There’s a character in the Bible who you’ll miss if you aren’t looking for him. He’s only mentioned in one verse, but his role in the story is fascinating.
He’s a young boy. We never even learn his name. But one day somewhere near the Sea of Galilee, in the midst of a crowd of over 5,000 people, he gets to give Jesus something.
You see, there’s a problem.
Jesus – an emerging celebrity in the land – is ministering to people, healing the sick, teaching about God’s kingdom, and making extraordinary claims about who he is and what he’s on earth to do. All of that adds up to a lot of people wanting to see this guy for themselves; to see if the stories are true. Jesus wants to teach them about the love of the Father. He wants to dismantle their false beliefs about who God is and what he wants for them. And he also wants to meet their needs.
In this case, he wants to feed them.
But where can you find enough food to feed a stadium full of people? And who’s going to pay for it?
That’s what the disciples want to know.
Until our pal – the boy – enters the story.
One of his disciples, Andrew, Simon Peter’s brother, said to him, “There is a boy here who has five barley loaves and two fish, but what are they for so many?”
– John 6:8-9
Scripture doesn’t say whether Andrew just happened to notice this boy with a picnic lunch, or if the boy came and tapped him on the shoulder to offer his meal. But however it happened, the moment comes where this bread and fish is offered to Jesus.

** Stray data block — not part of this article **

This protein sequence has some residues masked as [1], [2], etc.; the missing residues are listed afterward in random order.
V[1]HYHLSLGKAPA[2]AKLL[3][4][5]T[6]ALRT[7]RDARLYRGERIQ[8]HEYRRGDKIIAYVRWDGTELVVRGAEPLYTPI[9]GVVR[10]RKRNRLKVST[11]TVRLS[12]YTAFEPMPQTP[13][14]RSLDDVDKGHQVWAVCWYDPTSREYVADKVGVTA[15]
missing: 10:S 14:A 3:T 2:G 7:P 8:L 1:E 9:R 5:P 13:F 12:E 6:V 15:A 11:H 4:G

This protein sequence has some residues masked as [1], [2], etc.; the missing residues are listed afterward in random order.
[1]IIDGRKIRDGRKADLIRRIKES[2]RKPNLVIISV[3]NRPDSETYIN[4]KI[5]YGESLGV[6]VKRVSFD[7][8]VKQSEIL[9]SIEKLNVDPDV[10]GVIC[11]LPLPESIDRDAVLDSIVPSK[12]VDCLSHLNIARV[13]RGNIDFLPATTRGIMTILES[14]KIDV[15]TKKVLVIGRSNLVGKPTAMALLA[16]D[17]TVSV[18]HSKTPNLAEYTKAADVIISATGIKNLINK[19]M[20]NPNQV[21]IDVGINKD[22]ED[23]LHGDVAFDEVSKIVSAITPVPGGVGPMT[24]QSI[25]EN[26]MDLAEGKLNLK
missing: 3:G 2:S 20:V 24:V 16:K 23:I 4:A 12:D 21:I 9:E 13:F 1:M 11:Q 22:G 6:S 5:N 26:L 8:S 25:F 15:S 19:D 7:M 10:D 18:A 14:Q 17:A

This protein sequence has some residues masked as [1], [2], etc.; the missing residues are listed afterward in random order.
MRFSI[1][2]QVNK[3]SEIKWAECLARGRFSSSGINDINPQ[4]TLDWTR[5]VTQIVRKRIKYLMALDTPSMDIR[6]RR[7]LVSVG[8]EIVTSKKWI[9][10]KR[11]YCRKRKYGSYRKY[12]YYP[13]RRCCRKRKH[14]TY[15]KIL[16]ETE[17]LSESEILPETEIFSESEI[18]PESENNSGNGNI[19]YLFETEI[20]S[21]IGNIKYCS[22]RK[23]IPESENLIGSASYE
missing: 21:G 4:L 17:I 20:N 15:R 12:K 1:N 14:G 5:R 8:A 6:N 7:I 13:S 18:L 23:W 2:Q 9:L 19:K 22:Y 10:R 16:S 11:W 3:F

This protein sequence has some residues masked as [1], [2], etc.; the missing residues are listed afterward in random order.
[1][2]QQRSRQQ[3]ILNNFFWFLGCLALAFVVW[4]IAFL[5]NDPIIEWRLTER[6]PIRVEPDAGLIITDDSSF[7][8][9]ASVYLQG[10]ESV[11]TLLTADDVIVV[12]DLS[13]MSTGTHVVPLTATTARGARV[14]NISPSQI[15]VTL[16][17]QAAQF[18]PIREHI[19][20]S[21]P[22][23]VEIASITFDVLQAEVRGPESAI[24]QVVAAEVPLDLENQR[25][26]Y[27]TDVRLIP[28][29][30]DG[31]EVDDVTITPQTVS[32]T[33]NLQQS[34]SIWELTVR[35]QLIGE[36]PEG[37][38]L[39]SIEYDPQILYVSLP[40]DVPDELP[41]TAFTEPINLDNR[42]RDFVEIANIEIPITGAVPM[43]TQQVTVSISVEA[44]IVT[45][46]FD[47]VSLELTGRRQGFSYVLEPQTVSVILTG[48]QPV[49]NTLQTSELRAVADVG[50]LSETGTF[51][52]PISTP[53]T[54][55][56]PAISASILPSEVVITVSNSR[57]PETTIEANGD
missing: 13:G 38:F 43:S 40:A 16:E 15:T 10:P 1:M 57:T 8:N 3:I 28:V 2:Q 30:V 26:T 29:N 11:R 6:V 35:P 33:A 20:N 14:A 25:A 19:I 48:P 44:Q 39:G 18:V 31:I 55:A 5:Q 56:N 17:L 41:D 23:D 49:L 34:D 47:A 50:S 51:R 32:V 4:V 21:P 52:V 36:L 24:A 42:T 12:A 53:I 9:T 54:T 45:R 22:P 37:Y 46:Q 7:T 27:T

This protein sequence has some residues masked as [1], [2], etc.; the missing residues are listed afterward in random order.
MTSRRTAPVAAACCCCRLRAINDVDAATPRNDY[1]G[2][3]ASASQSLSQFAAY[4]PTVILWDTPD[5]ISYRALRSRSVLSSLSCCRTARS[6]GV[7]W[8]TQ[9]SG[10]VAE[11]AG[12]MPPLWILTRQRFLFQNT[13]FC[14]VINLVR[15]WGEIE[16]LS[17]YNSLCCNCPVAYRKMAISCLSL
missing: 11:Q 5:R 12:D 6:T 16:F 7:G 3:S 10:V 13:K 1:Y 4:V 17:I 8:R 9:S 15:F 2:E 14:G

And he gets that look in his eye; that look the disciples have come to know all too well.
Jesus said, “Have the people sit down.”
– John 6:10
I’m willing to bet he said it with a grin.
Jesus then took the loaves, and when he had given thanks, he distributed them to those who were seated. So also the fish, as much as they wanted. And when they had eaten their fill, he told his disciples, “Gather up the leftover fragments, that nothing may be lost.” So they gathered them up and filled twelve baskets with fragments from the five barley loaves left by those who had eaten. When the people saw the sign that he had done, they said, “This is indeed the Prophet who is to come into the world!”
– John 6:11-14
And that’s the end of the episode. We never hear about the boy again. Jesus leaves the crowd and journeys on.
So, doesn’t the boy seem kind of insignificant?
Well, here’s the thing: he is insignificant. He’s just a kid who brought some fish to a get-together.
What is significant is the impact these offerings made. What is significant is the miracle-working fully man, fully God Jesus ending up with the fish in his hands.
Did he need this boy’s meal?
Of course not. He could have produced fish from thin air or called bread to rain down from the sky. But, instead, he invited this picnic-packing kid into the work he was doing.
And it’s the same with us.
In the middle of this great big world and this grand eternal story, it’s easy to feel small and insignificant.
It’s easy to feel like you have nothing to offer God, or, at least, like you have less than someone else.
But God doesn’t care how much you have. He’s concerned with what you do with it.
Just like the boy in the story, we are invited into the work he’s already doing, and that makes what we have significant. Because in the hands of the God of the universe, even the smallest offering of our time, energy, talents, or resources can have an exponential impact – an eternal impact.
All we have to do is bring the fish.